Effects of experimental muscle pain on muscle activity & co-ordination during static & dynamic motor function

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The relation between muscle pain, muscle activity, and muscle
co-ordination is still controversial. The present human study
investigates the influence of experimental muscle pain on
resting, static, and dynamic muscle activity. In the resting
and static experiments, the electromyography (EMG) activity
and the contraction force of m. tibialis anterior were
assessed before and after injection of 0.5 ml hypertonic
saline (5%) into the same muscle. In the dynamic experiment,
injections of 0.5 ml hypertonic saline (5%) were performed
into either m. tibialis anterior (TA) or m. gastrocnemius (GA)
and the muscle activity and co-ordination were investigated
during gait on a treadmill by EMG recordings from m. TA and
m. GA.

At rest no evidence of EMG hyperactivity was found
during muscle pain. The maximal voluntary contraction (MVC)
during muscle pain was significantly lower than the control
condition (P < 0.05). During a static contraction at 80% of
the pre-pain MVC muscle pain caused a significant reduction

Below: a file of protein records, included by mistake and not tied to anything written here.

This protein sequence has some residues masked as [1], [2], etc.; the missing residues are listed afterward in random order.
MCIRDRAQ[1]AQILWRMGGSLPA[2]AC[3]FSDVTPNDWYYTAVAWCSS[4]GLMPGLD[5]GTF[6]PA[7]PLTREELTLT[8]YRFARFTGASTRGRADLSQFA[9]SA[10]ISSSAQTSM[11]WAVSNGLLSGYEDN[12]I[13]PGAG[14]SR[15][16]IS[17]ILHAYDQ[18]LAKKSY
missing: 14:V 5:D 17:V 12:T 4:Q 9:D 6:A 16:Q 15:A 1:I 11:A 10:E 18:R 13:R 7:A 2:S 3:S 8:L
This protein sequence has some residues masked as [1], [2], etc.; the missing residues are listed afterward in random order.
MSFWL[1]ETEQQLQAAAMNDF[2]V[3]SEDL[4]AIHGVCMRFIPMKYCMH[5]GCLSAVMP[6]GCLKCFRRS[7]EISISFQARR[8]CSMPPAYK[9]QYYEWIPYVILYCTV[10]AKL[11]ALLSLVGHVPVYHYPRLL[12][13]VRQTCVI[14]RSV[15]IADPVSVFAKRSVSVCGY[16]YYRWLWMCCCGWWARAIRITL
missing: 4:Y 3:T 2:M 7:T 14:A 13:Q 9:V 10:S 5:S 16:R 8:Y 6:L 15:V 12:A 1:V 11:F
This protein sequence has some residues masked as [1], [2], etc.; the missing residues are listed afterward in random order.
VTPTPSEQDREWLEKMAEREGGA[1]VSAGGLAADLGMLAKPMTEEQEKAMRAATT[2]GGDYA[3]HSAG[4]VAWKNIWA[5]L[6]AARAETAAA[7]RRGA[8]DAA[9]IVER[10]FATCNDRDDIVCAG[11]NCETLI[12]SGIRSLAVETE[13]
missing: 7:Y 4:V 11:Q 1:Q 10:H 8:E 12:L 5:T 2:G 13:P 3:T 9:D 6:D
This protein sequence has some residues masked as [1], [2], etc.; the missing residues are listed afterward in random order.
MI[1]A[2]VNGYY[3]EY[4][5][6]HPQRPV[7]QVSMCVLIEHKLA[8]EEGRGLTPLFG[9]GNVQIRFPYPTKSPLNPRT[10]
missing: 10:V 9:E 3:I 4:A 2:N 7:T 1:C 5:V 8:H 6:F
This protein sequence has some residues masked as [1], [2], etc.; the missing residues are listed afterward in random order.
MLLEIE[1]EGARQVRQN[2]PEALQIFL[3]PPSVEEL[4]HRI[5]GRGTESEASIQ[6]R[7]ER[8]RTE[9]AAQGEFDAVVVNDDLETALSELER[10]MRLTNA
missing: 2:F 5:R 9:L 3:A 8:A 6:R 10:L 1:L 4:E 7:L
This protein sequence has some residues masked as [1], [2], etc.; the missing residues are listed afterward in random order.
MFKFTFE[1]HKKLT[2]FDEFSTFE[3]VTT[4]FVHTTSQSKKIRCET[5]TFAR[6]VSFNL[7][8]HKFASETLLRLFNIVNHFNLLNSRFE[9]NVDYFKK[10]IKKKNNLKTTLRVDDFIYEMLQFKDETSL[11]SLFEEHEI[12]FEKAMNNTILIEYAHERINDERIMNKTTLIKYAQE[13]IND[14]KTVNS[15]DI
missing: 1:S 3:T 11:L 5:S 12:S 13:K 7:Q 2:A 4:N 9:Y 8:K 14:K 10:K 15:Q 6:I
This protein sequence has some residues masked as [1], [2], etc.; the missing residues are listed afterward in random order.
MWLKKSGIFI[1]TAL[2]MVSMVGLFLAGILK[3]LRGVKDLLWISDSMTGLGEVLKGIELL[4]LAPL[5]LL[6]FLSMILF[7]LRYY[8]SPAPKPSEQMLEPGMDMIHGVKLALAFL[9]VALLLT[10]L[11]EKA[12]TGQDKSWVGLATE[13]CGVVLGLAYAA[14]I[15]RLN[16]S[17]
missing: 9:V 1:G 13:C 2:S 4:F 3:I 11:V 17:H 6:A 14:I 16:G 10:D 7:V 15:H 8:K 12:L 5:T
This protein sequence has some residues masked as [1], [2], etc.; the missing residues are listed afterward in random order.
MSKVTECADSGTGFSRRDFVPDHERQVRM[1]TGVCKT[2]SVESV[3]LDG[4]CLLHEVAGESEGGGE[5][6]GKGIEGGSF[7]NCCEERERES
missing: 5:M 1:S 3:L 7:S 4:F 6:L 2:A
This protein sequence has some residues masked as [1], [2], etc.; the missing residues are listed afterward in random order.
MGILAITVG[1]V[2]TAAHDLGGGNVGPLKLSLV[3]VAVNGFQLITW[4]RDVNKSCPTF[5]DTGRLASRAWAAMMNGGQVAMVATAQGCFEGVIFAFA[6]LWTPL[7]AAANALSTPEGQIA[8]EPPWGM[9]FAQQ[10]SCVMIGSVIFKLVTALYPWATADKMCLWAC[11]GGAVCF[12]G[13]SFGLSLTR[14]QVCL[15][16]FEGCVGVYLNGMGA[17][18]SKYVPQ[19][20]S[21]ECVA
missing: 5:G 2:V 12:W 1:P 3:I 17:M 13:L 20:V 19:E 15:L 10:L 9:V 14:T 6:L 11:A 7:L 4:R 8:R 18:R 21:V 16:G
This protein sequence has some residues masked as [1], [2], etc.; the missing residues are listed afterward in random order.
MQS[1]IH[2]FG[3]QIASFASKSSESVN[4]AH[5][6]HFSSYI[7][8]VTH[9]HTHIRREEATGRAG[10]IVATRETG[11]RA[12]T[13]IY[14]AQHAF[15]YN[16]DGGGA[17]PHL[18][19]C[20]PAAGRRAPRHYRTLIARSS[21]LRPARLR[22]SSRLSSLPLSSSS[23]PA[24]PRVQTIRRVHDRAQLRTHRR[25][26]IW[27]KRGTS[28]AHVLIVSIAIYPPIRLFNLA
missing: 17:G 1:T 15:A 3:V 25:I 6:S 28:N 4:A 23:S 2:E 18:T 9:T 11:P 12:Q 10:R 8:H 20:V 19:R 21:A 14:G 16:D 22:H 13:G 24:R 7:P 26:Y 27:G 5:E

in endurance time (P < 0.043). During dynamic contractions,
muscle pain resulted in a significant decrease of the EMG
activity in the muscle, agonistic to the painful muscle (P <
0.05), and a significant increase of the EMG activity of the
muscle, antagonistic to the painful muscle (P < 0.05).

Muscle pain seems to cause a general protection of painful muscles
during both static and dynamic contractions. The increased
EMG activity of the muscle antagonistic to the painful muscle
is probably a functional adaptation of muscle co-ordination
in order to limit movements. Modulation of muscle activity by
muscle pain could be controlled via inhibition of muscles
agonistic to the movement and/or excitation of muscles
antagonistic to the movement.

The present results are in accordance with the pain-adaptation model
(Lund, J.P., Stohler, C.S. and Widmer, C.G. In: H. Vaeroy and H.
Merskey (Eds.), Progress in Fibromyalgia and Myofascial Pain.
Elsevier, Amsterdam, 1993, pp. 311-327.) which predicts
increased activity of antagonistic muscle and decreased
activity of agonistic muscle during experimental and clinical
muscle pain.

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